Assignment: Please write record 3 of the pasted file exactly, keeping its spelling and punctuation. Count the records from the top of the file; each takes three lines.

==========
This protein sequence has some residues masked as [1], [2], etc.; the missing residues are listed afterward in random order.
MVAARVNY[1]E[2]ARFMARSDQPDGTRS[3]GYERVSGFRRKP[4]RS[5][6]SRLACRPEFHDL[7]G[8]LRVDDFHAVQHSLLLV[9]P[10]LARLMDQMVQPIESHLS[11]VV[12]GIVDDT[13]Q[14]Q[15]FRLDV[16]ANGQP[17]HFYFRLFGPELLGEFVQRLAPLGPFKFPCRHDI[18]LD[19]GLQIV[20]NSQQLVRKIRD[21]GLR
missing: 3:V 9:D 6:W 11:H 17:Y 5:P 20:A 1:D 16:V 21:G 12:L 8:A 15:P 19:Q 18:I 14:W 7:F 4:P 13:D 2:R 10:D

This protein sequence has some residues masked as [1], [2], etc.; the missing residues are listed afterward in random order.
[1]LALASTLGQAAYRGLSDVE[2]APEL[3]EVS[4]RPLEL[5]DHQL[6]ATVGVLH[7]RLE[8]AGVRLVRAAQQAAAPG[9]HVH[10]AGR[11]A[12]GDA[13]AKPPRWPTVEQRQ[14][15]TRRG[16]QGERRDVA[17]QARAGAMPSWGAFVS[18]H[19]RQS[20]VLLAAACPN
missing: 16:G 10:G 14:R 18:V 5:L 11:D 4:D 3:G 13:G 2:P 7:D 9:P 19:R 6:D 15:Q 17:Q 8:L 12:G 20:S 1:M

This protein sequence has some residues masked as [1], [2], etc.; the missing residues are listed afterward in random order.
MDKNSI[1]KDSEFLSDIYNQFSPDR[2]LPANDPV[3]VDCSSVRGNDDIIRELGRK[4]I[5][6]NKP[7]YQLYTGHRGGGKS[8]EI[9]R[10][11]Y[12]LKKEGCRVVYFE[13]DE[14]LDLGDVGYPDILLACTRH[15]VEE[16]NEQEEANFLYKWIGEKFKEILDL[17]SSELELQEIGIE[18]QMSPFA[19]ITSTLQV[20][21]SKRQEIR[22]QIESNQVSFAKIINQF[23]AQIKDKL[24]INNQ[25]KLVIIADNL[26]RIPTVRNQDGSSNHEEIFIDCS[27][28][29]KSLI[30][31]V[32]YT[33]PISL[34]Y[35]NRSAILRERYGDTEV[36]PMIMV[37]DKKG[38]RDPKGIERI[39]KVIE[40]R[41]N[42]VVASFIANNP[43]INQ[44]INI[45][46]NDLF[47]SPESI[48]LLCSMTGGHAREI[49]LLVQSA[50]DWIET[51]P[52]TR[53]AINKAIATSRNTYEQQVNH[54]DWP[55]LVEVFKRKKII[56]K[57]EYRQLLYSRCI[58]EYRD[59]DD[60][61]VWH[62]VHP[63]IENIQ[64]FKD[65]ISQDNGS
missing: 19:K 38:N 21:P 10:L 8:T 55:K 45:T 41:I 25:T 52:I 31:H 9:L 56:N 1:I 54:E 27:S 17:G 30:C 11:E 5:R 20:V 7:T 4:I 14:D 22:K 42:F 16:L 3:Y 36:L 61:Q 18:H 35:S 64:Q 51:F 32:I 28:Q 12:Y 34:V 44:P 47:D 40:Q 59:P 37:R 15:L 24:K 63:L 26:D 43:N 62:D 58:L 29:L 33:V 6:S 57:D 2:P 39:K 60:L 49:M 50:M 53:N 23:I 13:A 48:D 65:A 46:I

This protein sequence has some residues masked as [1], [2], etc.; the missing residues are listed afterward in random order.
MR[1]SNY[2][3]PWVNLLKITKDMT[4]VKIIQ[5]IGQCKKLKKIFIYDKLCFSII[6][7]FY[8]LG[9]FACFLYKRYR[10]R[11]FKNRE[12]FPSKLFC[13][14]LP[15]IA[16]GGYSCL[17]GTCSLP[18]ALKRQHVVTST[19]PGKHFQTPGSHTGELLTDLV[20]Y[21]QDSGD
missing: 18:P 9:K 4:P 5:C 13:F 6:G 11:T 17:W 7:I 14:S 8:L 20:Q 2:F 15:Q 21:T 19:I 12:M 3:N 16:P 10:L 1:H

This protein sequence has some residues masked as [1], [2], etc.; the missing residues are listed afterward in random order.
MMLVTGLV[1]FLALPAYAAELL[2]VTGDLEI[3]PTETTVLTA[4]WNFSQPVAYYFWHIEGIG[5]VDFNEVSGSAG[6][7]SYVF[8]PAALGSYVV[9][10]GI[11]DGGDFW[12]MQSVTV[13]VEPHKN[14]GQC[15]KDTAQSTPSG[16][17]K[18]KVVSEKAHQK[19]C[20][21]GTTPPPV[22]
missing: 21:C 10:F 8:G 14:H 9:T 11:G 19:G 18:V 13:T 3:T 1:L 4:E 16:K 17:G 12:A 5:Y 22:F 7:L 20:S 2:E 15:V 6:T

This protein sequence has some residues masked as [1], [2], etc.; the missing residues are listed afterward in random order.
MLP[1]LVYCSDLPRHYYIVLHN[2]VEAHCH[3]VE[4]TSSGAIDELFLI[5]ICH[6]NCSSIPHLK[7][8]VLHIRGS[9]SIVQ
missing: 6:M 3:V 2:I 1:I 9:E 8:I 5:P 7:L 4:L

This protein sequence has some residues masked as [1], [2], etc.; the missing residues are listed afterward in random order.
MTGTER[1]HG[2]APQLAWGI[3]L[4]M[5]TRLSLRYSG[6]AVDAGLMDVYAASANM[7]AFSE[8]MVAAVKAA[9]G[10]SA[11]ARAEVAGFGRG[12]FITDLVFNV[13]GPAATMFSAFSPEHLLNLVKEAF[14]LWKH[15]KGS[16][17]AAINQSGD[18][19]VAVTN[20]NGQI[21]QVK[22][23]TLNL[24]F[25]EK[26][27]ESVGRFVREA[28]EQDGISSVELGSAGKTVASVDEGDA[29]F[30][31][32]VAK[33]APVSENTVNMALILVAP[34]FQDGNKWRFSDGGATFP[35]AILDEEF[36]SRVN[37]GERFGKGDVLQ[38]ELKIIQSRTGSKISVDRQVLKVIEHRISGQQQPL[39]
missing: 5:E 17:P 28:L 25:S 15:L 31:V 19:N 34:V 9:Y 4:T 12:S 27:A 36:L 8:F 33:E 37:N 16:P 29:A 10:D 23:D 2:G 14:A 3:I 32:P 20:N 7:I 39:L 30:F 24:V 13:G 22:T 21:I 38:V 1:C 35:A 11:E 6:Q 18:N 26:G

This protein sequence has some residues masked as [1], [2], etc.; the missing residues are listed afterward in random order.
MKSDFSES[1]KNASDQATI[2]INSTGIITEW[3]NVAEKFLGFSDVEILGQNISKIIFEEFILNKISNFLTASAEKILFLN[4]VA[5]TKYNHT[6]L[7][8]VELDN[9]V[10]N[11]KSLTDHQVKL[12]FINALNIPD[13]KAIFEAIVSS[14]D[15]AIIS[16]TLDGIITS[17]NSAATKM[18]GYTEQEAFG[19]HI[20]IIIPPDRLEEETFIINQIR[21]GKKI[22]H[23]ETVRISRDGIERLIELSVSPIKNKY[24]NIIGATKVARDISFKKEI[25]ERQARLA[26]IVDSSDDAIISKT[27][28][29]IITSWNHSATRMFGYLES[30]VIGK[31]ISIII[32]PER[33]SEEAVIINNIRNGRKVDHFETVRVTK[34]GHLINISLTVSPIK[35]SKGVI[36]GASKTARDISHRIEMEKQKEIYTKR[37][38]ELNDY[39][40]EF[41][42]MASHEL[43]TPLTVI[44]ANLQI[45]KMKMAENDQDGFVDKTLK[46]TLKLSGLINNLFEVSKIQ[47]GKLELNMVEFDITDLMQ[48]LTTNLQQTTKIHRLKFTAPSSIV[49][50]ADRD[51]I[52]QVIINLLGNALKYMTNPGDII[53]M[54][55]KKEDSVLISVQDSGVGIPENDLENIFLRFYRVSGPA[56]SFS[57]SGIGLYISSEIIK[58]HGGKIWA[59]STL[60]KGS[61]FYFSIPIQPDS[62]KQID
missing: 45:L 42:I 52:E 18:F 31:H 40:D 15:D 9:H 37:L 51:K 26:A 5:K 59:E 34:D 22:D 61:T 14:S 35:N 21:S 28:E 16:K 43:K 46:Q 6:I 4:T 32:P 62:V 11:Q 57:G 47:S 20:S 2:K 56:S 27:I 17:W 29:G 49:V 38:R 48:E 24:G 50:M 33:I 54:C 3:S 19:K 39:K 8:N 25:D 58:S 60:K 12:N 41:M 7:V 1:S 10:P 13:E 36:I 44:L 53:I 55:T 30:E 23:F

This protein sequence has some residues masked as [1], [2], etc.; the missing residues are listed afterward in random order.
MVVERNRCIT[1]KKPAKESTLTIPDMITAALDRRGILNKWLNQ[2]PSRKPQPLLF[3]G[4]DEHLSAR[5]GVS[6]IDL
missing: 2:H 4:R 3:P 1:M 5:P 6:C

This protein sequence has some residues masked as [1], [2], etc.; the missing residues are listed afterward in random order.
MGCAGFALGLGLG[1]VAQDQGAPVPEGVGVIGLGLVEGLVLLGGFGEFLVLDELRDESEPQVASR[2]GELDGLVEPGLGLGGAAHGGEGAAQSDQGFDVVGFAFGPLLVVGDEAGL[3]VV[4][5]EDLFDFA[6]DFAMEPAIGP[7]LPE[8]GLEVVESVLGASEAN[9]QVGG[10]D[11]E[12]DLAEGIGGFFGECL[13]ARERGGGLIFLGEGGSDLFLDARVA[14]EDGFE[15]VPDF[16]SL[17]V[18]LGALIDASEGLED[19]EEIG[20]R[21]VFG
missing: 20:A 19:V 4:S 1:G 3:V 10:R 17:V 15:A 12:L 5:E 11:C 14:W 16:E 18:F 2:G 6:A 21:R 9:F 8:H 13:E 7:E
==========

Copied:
This protein sequence has some residues masked as [1], [2], etc.; the missing residues are listed afterward in random order.
MDKNSI[1]KDSEFLSDIYNQFSPDR[2]LPANDPV[3]VDCSSVRGNDDIIRELGRK[4]I[5][6]NKP[7]YQLYTGHRGGGKS[8]EI[9]R[10][11]Y[12]LKKEGCRVVYFE[13]DE[14]LDLGDVGYPDILLACTRH[15]VEE[16]NEQEEANFLYKWIGEKFKEILDL[17]SSELELQEIGIE[18]QMSPFA[19]ITSTLQV[20][21]SKRQEIR[22]QIESNQVSFAKIINQF[23]AQIKDKL[24]INNQ[25]KLVIIADNL[26]RIPTVRNQDGSSNHEEIFIDCS[27][28][29]KSLI[30][31]V[32]YT[33]PISL[34]Y[35]NRSAILRERYGDTEV[36]PMIMV[37]DKKG[38]RDPKGIERI[39]KVIE[40]R[41]N[42]VVASFIANNP[43]INQ[44]INI[45][46]NDLF[47]SPESI[48]LLCSMTGGHAREI[49]LLVQSA[50]DWIET[51]P[52]TR[53]AINKAIATSRNTYEQQVNH[54]DWP[55]LVEVFKRKKII[56]K[57]EYRQLLYSRCI[58]EYRD[59]DD[60][61]VWH[62]VHP[63]IENIQ[64]FKD[65]ISQDNGS
missing: 19:K 38:N 21:P 10:L 8:T 55:K 45:T 41:I 25:T 52:I 31:H 9:L 56:N 1:I 54:E 27:S 17:G 30:C 11:E 5:R 20:V 7:T 4:I 14:D 22:K 42:F 16:L 3:Y 36:L 61:Q 18:H 35:S 64:Q 51:F 32:I 28:Q 12:Y 34:V 44:P 47:D 40:Q 59:P 37:R 15:L 24:K 63:L 26:D 43:N 62:D 58:L 29:L 33:V 6:S 57:D 2:P 39:K 60:L 49:M 50:M 53:N 23:I 13:A 48:D 65:A 46:I